Last year, PHWFF and U.S. Air Force Vietnam veteran Tom Glynn addressed the Commandery on the healing benefits of fly fishing and Project Healing Waters Fly Fishing …
“The practice of fly fishing is very suitable for the healing process for Veterans. It fully engages the mind, the intellect, and the emotions while at the same time placing you in an environment that is very intimately, I might say almost in a holy way, connected to nature. I think it is both exciting, and it is also contemplative. It encourages social interaction, and it allows and respects solitude. So, I have found it to be a very salubrious practice.
I’ve learned a few things from Project Healing Waters that I’d like to share with you. The first thing I learned is that fishing is about a lot more than catching fish. The second thing I learned is that there is a special, unique camaraderie between Veterans and other Veterans and military people, and this can be very, very useful in the healing process, healing from the internal wounds of war. The third thing I learned and is probably the most personal and most important to me, is that that I am not alone, and that people really do care.”
COACHING TO CAST
The profound impact of casting and healing at the Golden Gate Casting Pools is captured here by photographer CJ Glynn in his poignant images of veterans learning together with nurturing volunteers to build a strong connection and foundation of healing. As one volunteer reflects … “After all, it’s all about the healing.”
PHWFF participant Rob Nugent, joined the U.S. Army in 2002. He served as a Sergeant in the 10th Mountain Division in Iraq in 2003-2004 and later in Afghanistan in 2006. The repeated traumas Rob experienced in combat led to his becoming an active participant in PHWFF San Francisco since its 2017 inception. He has found solace from these traumas and experiences peace and camaraderie with fellow veterans while practicing casting at the Golden Gate Casting Pools. He is now pursuing a degree in Psychology at Silicon Valley’s Cañada College.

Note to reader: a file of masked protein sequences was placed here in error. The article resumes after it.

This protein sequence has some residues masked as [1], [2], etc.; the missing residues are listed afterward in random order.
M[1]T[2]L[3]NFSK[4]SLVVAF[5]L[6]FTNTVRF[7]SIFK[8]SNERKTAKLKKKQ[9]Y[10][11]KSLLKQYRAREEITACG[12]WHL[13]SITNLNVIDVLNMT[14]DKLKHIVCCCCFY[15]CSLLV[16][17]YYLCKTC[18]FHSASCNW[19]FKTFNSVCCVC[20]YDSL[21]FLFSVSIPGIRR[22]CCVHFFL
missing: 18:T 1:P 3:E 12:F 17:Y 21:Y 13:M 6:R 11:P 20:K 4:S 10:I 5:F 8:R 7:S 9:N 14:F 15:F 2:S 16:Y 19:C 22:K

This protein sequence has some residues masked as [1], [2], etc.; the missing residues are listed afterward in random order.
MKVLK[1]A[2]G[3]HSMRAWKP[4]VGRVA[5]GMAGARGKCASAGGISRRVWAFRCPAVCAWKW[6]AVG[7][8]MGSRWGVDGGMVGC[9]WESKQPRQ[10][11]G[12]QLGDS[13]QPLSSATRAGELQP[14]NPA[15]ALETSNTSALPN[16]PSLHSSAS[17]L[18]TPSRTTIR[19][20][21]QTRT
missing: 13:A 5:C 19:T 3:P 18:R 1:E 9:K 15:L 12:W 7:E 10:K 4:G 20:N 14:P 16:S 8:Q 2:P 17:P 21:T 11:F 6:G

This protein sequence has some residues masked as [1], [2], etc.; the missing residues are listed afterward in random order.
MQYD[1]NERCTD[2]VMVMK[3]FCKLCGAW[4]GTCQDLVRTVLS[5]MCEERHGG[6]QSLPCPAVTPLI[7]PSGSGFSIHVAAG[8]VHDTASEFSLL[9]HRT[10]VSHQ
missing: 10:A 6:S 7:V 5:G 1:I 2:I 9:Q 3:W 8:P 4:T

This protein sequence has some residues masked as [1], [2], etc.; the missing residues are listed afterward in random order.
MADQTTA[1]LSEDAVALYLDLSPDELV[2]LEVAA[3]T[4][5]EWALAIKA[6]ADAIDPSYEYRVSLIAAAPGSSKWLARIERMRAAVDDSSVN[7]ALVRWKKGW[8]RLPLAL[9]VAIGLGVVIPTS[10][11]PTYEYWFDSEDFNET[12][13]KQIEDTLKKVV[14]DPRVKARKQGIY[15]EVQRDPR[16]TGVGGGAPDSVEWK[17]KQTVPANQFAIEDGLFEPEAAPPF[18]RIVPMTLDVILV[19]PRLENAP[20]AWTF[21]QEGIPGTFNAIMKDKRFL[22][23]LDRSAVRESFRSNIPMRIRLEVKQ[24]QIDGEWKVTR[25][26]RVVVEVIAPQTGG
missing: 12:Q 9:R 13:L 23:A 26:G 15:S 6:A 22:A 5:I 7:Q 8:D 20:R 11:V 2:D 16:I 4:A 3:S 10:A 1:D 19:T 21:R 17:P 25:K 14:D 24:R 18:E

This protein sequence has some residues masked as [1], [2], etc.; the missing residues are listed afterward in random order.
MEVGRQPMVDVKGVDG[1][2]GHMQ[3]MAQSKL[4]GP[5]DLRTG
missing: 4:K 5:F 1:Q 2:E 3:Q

“Project Healing Waters is an excellent program that really helps this veteran find peace, both on the water and in my day-to-day life.”
PHWFF participant Patricia O’Daly spent 6 years in the U.S. Air Force (1974-1980) as a jet aircraft mechanic (B52, KS125, F-4) in the USA and England. She subsequently attended Smith College, a private liberal arts women’s college in Massachusetts, from which she graduated cum laude as a Smith Scholar, preparing as her thesis the first oral history on women Vietnam veterans. Pat has also served on the Women’s Board of Vietnam Veterans of America. Currently Pat is pursuing a master’s degree in Natural Resources Management from Oregon State University. As a disabled veteran in the PHWFF San Francisco program, Pat has forged strong connections with her fellow veterans and volunteers and has developed a keen interest in fly casting and fly fishing.
“Project Healing Waters has provided me with a source of great camaraderie and peaceful meditation. It is also a wonderful challenge and way to engage deeply with the natural world. It has changed my life.”
PHWFF participant Blake McClendon served in the U.S. Army in 2013-2018. As a member of the Florida-based 7th Special Forces Group (Airborne), he carried out missions throughout Central and South America and achieved the rank of Staff Sergeant (E-6). Presently working at Swords to Ploughshares to help homeless Veterans find housing during the COVID-19 pandemic, Blake is also hard at work on his thesis for a Masters in Poetry & Fine Arts at the University of San Francisco. On weekends Blake travels to a remote retreat where he sets up camp in a primitive cabin, hikes the rugged Sierra foothills, and fishes the nearby trout streams.
“I couldn’t be more grateful for my limited time and experience with you guys to combine my passion for Veteran advocacy with fishing.”
PHWFF participant Levie Isaaks was drafted in 1965 and enrolled in the U.S. Army Officer Candidate School. He subsequently became a 1st Lieutenant and Platoon Leader of the 3rd Battalion, 8th Infantry, 4th Infantry Division. In 1967 the 3rd Battalion found itself engaged in some of the bloodiest fighting of the Vietnam War, on Hill 724 in the Battle of Dak To. Most of the other officers had been killed when Levie called in close air strikes, which in the words of a wounded comrade … “They saved us.” For his heroism in Vietnam, Levie was awarded two Bronze Stars and an Army Commendation for Valor.